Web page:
I first encountered 20-year-old French hacker Steven K. a few months ago while working on a series about the fake antivirus industry. I spent several hours reading accounts of his efforts to frustrate and highlight cybercriminal activity, and took time to follow the many links on his blog, XyliBox, a variant of his hacker alias, “Xylitol.” It turns out that Xylitol, currently unemployed and living with his parents, is something of a major player in the software piracy or “warez” scene, which seeks to crack the copy protection technology built into many computer games and commercial software programs.

As a founding member of redcrew.astalavista.ms (this site may be flagged by some antivirus software as malicious), Xylitol spent several years devising and releasing “cracks,” software patches that allow people to use popular commercial software titles without paying for a license. Cracks are frequently bundled with backdoors, Trojans and other nasties, but Xylitol claims his group never tainted its releases; he says this malicious activity is most often carried out by those who re-purpose and redistribute the pristine patches for their own (commercial and criminal) uses.

But about a year ago, Xylitol began shifting his focus to reverse engineering malware creation kits being marketed and sold on underground cybercrime forums. In October 2010, he began releasing cracked copies of the the bot builder for the SpyEye Trojan, a crimeware kit that sells for several thousand dollars. Each time the SpyEye author released an update, Xylitol would crack it and re-release a free version. This continued for at least a dozen updates in the past year.

The cracked SpyEye releases have been met with a mix of praise and scorn from the security industry; the free releases no doubt frustrated the moneymaking capabilities of the SpyEye author, but they also led to the public distribution of a malware kit that had previously been much harder to come by.

In an instant message chat, Xylitol said he still cracks the occasional commercial software title, just for old time’s sake.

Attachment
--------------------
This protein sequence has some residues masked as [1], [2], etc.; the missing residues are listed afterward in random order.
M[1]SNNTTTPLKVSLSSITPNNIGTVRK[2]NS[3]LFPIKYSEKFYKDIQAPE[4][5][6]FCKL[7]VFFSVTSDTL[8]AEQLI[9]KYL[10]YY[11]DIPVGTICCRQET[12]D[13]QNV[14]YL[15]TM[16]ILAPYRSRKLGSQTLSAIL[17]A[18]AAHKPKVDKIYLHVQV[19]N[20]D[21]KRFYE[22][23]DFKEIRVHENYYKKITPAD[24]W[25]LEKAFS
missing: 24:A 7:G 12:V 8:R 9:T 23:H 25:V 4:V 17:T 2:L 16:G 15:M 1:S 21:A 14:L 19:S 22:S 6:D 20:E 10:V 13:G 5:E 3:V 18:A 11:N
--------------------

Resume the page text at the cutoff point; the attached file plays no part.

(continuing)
“Sometimes for the old memories, but I’m more into malware cracking now,” he wrote. “It’s more fun.”

Since Nov. 2010, Xylitol and some of his associates have been locked in a daily battle with Russian scareware and ransomware gangs. Scareware programs hijack PCs with incessant and misleading security warnings in a bid to frighten users into paying for the worthless software. Paying customers are given a license key eliminates the annoying security warnings. Ransomware is even more devious: It encrypts the victim’s personal files — pictures, documents, movies and music files — with a custom encryption key. Victims who want their files back usually have little recourse but to pay a fee via text message to receive a code that unlocks the encrypted files.

Xylitol and his pals have been busy over the past year cracking and publishing the license keys needed to free computers snared by scareware and ransomware. For months, these guys have been taking on a Russian ransomeware group called the WinAd gang, releasing the ransomware codes on a daily basis, often just hours after the WinAd gang began pushing out new ransomware variants.

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13
Oct 11

ATM Skimmer Powered by MP3 Player

Almost a year ago, I wrote about ATM skimmers made of parts from old MP3 players. Since then, I’ve noticed quite a few more ads for these MP3-powered skimmers in the criminal underground, perhaps because audio skimmers allow fraudsters to sell lucrative service contracts along with their theft devices.

Using audio to capture credit and debit card data is not a new technique, but it is becoming vogue: Square, an increasingly popular credit card reader built for the iPhone, works by plugging into the headphone jack on the iPhone and converting credit card data stored on the card into audio files.

An audio skimmer for a Diebold ATM.